Importing Teachers in the District of Columbia

Barbara Hollingsworth, Washington Examiner, November 10, 2009

District of Columbia Schools Chancellor Michelle Rhee is in hot water for firing 266 teachers and administrators Oct. 2, just weeks into the new school year and only a few months after inexplicably hiring hundreds of new teachers. {snip}

According to the federal government’s Foreign Labor Certification Data Center, D.C. Public Schools submitted 46 labor condition applications in 2007 and 2008, giving Rhee authority to import hundreds of foreign teachers on H1B visas without having to make any attempt to find eligible Americans.

With the jobless rate now topping 10 percent, tens of thousands of American engineers, scientists and other professionals would be more than happy to try a second career teaching. {snip}

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Of course, it’s no coincidence that young immigrants are willing to work for far less than their American counterparts; the wage scale for hundreds of novice teachers in D.C., average age 32, is near the bottom of the District’s unionized pay schedule. But when USA Today reports that there are not enough jobs for all the students graduating from U.S. colleges and universities, why are employers–including school districts–still allowed to import foreigners?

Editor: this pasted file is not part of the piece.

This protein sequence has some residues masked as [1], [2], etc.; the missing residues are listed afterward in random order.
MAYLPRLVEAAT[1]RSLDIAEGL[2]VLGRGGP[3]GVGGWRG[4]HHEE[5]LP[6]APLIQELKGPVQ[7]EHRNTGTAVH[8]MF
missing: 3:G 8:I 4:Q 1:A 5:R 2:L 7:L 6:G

An eerily similar scenario unfolded at the Recovery School District in Baton Rouge, La., after Hurricane Katrina. Just two years after RSD Superintendent Paul Vallas (formerly head of Chicago’s public schools) complained about a serious shortage of teachers, he announced major job cuts–and mainly older Americans were let go.

Guess how they were replaced. Lourdes Navarro, who ran a teacher “bodyshop,” is accused of illegally withholding up to 20 percent of the pay of the young, inexperienced Filipino teachers she brought into the United States to staff RSD’s low-performing schools.

Rob Sanchez, author of the Job Destruction Newsletter, says that teachers union officials have been reluctant “to challenge the liberal consensus that immigration is a good thing. As long as the imported teachers join the union, they are willing to sacrifice their American members.”

Since visa holders can easily be coerced into joining the union and forced to do whatever the union bosses demand, union officials didn’t bother to protect the 20,000 or so American educators who lost their teaching jobs to foreign competitors–many of whom they were forced to train.

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